Another very positive outcome of our visit was the opportunity to meet with the Dean of the Veterinary College of Agriculture, Veterinary and Animal Science at University of Hargeisa to find ways in which we can collaborate to provide veterinary care to confiscated wildlife. Our animal caretaker Neju, who is a 4th-year student there, introduced us. We returned to the University a second time on our last day in Somaliland to meet with more Faculty members. Together we identified areas where immediate cooperation is possible, and those where training or sharing of information are needed. The veterinarians/lecturers all expressed their eagerness to do everything in their power to help when emergencies with animals arise. This includes the use of their laboratory, which offers some basic capabilities that can help us identify certain diseases in cheetahs or perform a few procedures. It was agreed that they could benefit from training in the treatment of wild animals, a possibility that we are already looking into, either by organizing a training at CCF in Namibia, or at a nearby facility such as the Refuge DECAN in Djibouti, where some of the confiscated cheetahs from Somaliland are housed.
On the same topic of trying to find every available option to address cheetah health issues, we met with several expats including physicians interested in our work in Somaliland. Human doctors could be of help when cheetah health problems arise, given the current lack of veterinarians trained in cheetahs and other small animals – an issue we are also seeking to address.
One important part of our activities in Somaliland is the development of a rescue center for confiscated animals. Laurie and I spent one morning visiting the site of a recently-built rescue center currently housing several gazelle species endemic to the region. The gazelles had been hoarded illegally by an animal collector. This center is phase 1 of a longer-term plan to house confiscated cheetahs, once the conditions are ripe, as this entails a large investment and specialized care.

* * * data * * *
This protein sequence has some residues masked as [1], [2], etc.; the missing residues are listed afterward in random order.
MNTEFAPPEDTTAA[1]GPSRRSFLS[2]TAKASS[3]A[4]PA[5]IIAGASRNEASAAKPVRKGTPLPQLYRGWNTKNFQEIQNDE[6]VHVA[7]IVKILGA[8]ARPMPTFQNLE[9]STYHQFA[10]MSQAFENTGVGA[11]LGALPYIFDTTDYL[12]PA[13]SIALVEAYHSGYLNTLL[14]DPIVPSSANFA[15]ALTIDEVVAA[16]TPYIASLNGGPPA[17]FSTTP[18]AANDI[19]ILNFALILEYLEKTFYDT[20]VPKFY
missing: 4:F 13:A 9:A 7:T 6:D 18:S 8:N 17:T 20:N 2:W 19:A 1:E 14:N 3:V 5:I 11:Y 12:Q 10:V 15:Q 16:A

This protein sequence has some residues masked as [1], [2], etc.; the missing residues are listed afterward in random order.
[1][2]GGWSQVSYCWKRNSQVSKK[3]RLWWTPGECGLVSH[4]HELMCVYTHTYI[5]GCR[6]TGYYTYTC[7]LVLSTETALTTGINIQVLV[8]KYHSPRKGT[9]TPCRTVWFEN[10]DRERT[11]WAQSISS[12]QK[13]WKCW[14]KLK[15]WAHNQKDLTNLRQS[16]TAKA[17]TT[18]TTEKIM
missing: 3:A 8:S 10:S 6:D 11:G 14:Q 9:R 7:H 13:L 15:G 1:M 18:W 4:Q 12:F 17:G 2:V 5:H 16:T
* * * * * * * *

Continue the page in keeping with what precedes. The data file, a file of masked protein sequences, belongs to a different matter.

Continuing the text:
As part of our awareness efforts, we contacted one of our new friends in Somaliland, who publishes the Somaliland Sun, a print and online newspaper in English. Our interview was published on several newspapers and aired on Somaliland national TV. We also met a member of the Somaliland diaspora residing in the UK, who is interested in helping raise awareness about illegal wildlife trade.
Laurie and I spent all our free time with our Somaliland team to discuss matters such as budget, bio-medical samples in storage, cheetah care and awareness efforts.
Working in Somaliland has its challenges, but we have the best team, and with them and our international partners we will continue to do everything possible to fight illegal wildlife trade and improve conditions for confiscated animals.
During our visit in Hargeisa we learned that the World Wildlife Day event in Ethiopia had been cancelled due to a state of emergency in the country. While this was disappointing, it is imperative to heed safety warnings. Instead, Laurie and I were invited to a World Wildlife Day ceremony held by the Ethiopian Wildlife Conservation Authority (EWCA) and representatives from the US Regional Environmental Office for East Africa based at the US Embassy in Ethiopia. At the ceremony, EWCA’s Director General, Kumira Waqjira, was presented with various posters produced by the Embassy in collaboration with CCF, in the Somali language. The posters, which feature photos of cheetahs, are intended to raise awareness about illegal cheetah trade in the Ethio-Somali region of Ethiopia.